This article is about the differences of three particular styles of riding.
The first there is English. I rode English for eight years and learned quite a bit. The English form of riding is more stiff and proper; it is one of the more formal types of riding, in my opinion. The thing that catches most people’s eye about English is the jumping. English has the oxers, triples, verticals, crossbars, and doubles, you name it. English basically consists of a flat course where you and your horse move in harmony at different gaits and where you and your horse move in harmony over a series of jumps. The con is that the people generally tend to be more uptight but once you learn how to deal with the unkind and make friends in the general riding community, you are usually headed in the right direction. I love English riding; personally, the thrill of going over a three-foot jump on a 1200-pound animal is amazing. When you are over the jump it is almost like time stops. Jumping really showed me how much I had to be appreciative and thankful for.
Next, there is Western. Western is like taking the summary of English that I just wrote and doing exactly the opposite. In Western, you slouch over in your seat, more like a roll of your hips forwards, and then have your fingers loosely holding your reins. Western has the rodeos and the trail classes where you can go over some minor to complex obstacles and maneuver around items of the judge’s choice. It also consists of the Western Pleasure which is basically the English flat courses but the horses move at a much slower pace and the position of the rider is different. I rode Western for about 2 years; I am still trying to learn. When you ride Western, most people think of rodeos. Rodeos are one of the main draws to western and innumerable amounts of people participate in it for the barrel racing. Western people are generally more laid back and easy going. In Western, everything has this particular feel to it, every laid back and easy-going movement has a particular way of happening. The movements have to be fluid but rugged, and the attire is laid back but particular.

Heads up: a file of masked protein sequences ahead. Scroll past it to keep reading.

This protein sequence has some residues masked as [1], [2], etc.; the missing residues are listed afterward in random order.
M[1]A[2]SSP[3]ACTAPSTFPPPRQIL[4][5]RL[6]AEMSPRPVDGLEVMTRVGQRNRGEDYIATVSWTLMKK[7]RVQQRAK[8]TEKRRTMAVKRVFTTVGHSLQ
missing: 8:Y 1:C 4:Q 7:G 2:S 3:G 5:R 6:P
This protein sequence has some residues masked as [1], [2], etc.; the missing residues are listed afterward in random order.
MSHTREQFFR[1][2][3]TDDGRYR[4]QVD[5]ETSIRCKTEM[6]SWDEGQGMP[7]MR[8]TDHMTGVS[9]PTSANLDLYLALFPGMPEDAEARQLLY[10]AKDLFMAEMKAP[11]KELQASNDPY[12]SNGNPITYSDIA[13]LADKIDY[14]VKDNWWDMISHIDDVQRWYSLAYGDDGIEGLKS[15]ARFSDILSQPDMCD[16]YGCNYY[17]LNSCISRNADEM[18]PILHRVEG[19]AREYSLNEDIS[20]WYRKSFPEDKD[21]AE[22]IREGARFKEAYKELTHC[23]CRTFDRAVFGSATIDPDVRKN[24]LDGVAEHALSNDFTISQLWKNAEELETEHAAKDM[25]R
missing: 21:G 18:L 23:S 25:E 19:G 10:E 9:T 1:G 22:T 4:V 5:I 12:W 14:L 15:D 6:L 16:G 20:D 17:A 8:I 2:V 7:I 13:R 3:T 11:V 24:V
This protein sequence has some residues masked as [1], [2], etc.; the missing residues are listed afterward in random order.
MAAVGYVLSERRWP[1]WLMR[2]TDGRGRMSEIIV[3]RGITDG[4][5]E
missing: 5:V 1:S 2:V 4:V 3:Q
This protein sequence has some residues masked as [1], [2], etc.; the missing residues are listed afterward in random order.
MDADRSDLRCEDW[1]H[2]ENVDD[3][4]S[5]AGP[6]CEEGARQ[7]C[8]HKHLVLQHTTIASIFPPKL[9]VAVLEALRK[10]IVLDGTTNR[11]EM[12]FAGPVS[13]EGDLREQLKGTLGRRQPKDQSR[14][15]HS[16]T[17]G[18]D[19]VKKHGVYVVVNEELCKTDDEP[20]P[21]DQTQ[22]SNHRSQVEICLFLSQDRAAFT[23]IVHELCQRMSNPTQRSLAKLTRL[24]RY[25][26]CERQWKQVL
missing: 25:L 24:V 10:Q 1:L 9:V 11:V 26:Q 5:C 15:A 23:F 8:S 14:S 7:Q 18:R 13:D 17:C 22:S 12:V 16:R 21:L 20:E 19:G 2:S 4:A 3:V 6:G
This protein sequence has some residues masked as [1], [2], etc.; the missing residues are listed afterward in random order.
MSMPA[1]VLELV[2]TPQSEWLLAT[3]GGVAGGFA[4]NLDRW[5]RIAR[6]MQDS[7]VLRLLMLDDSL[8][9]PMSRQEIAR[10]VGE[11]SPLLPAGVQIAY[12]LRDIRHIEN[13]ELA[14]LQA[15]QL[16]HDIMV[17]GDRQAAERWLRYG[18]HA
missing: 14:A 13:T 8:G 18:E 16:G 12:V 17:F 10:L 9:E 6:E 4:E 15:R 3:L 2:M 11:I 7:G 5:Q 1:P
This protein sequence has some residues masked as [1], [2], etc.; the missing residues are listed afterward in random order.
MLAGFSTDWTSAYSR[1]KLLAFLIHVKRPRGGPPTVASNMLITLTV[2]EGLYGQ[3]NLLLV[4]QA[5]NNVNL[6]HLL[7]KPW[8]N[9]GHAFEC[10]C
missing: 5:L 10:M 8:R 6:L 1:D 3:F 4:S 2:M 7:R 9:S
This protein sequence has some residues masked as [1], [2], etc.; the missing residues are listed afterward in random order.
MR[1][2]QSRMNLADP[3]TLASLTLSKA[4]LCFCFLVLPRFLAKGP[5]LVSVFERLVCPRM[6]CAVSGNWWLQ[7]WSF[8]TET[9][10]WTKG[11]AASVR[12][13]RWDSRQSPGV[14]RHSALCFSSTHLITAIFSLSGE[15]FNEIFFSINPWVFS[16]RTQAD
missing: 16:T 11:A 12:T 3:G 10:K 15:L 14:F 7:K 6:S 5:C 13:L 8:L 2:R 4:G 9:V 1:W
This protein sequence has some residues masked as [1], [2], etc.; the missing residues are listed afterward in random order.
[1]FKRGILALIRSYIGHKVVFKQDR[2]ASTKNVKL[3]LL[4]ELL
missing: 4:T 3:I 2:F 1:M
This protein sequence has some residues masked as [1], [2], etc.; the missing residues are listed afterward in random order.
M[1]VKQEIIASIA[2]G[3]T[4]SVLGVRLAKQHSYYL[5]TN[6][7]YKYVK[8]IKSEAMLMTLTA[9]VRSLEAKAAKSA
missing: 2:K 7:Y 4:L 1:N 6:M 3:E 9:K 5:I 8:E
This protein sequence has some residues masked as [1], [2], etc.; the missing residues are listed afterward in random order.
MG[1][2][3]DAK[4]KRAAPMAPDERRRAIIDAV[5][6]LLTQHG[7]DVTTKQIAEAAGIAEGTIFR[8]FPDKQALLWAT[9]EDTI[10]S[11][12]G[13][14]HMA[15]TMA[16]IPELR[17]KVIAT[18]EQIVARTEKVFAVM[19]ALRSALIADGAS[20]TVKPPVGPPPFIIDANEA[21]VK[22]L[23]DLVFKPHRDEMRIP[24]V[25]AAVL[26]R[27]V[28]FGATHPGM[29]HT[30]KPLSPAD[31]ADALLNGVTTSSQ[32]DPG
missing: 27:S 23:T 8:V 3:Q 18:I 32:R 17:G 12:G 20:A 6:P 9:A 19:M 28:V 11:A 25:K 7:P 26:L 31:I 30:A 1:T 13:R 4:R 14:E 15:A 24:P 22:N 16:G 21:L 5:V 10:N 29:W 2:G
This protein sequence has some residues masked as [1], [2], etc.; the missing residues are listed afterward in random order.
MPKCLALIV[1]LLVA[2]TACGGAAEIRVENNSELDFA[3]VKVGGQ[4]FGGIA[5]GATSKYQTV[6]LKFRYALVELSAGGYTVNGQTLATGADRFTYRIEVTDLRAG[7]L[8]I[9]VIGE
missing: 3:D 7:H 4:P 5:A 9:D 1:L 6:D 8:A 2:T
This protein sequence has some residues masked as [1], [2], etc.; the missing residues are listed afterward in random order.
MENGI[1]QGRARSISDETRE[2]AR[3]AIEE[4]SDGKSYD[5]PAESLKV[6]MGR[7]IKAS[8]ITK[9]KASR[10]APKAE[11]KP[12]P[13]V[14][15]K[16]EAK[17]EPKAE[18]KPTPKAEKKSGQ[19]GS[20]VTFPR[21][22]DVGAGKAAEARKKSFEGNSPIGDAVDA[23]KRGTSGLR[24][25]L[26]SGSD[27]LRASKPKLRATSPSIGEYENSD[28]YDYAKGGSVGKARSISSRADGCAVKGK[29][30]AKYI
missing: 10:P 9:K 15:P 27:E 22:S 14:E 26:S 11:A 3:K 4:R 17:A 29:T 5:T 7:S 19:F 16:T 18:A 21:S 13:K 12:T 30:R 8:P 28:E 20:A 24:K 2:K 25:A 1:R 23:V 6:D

Finally, there is dressage. Dressage is definitely more uptight than English. The movements must be stiff but fluid, and the attire is very stiff and flat, and by flat I mean very ironed and matted. Dressage is where the rider and horse move from one cone to another and do a series of complex movements. The people in dressage tend to very competitive.
I hope that this helped you solve a question or satisfy your curiosity about different styles of writing. If you have any further questions, just put them in the comments and I will answer them as soon as I can! Have a great night, or day, depending on your time zone!
Photo courtesy of Flickr by Gary Graves.